The hip joint comprises two bones – the femur (the thigh bone), and the pelvis which in fact comprises three separate bones – the ilium, the ischium and the pubis, which are completely fused together by the age of 20. The joint itself is where the 'femoral head' (the ball joint at the top of the thigh bone) sits in the 'acetabulum' – the socket on the outer edge of the pelvis. The entire joint comprises these two bones within a joint 'capsule' along with associated muscles and ligaments, nerves and blood supply, and a layer of cartilage cushioning the ball and socket and two small fluid filled sacs called 'bursae' which act as small cushions allowing muscles and ligaments to move smoothly. The hip joint is the largest weight bearing joint in the human body.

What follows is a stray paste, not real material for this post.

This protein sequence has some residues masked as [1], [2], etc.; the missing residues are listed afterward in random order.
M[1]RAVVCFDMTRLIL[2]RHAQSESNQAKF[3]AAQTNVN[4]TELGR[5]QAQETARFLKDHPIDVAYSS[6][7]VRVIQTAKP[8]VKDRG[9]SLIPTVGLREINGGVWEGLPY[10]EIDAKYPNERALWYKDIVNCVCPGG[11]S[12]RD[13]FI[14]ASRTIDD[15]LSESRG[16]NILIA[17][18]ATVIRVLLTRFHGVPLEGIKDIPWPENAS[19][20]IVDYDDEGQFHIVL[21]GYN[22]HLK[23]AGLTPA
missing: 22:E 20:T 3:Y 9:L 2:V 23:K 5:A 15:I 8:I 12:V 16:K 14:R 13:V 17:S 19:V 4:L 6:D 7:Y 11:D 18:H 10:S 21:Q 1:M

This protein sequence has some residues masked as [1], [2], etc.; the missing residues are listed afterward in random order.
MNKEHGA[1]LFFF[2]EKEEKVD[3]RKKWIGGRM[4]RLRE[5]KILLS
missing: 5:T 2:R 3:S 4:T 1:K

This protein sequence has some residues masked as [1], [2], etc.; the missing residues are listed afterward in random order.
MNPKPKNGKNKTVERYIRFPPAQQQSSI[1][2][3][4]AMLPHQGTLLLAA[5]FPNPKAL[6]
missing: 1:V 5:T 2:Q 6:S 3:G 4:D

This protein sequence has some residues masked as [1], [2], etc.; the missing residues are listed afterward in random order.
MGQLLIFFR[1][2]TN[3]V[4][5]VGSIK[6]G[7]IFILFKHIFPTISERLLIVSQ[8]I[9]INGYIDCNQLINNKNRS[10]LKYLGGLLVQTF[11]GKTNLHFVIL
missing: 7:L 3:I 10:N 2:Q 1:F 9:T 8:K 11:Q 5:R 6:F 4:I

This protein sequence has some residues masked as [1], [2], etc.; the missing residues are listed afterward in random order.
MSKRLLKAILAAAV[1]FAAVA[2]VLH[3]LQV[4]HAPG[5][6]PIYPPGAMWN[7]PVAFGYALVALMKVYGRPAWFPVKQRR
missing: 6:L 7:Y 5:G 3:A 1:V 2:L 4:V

The most common issues and conditions affecting the hip joint include:
Arthritis of the hip joint is fairly common and affects the layer of cartilage between the femoral head and the acetabulum.
The hip joint can be affected by infection either of the bone or of the joint itself.
Bone loss – also known as osteoporosis – affects all bones in the body, including the bones of the hip joint.
A 'revision' is the name given to any corrective surgery that needs to be performed on a previous hip replacement. There are a number of reasons why a complex revision may be necessary.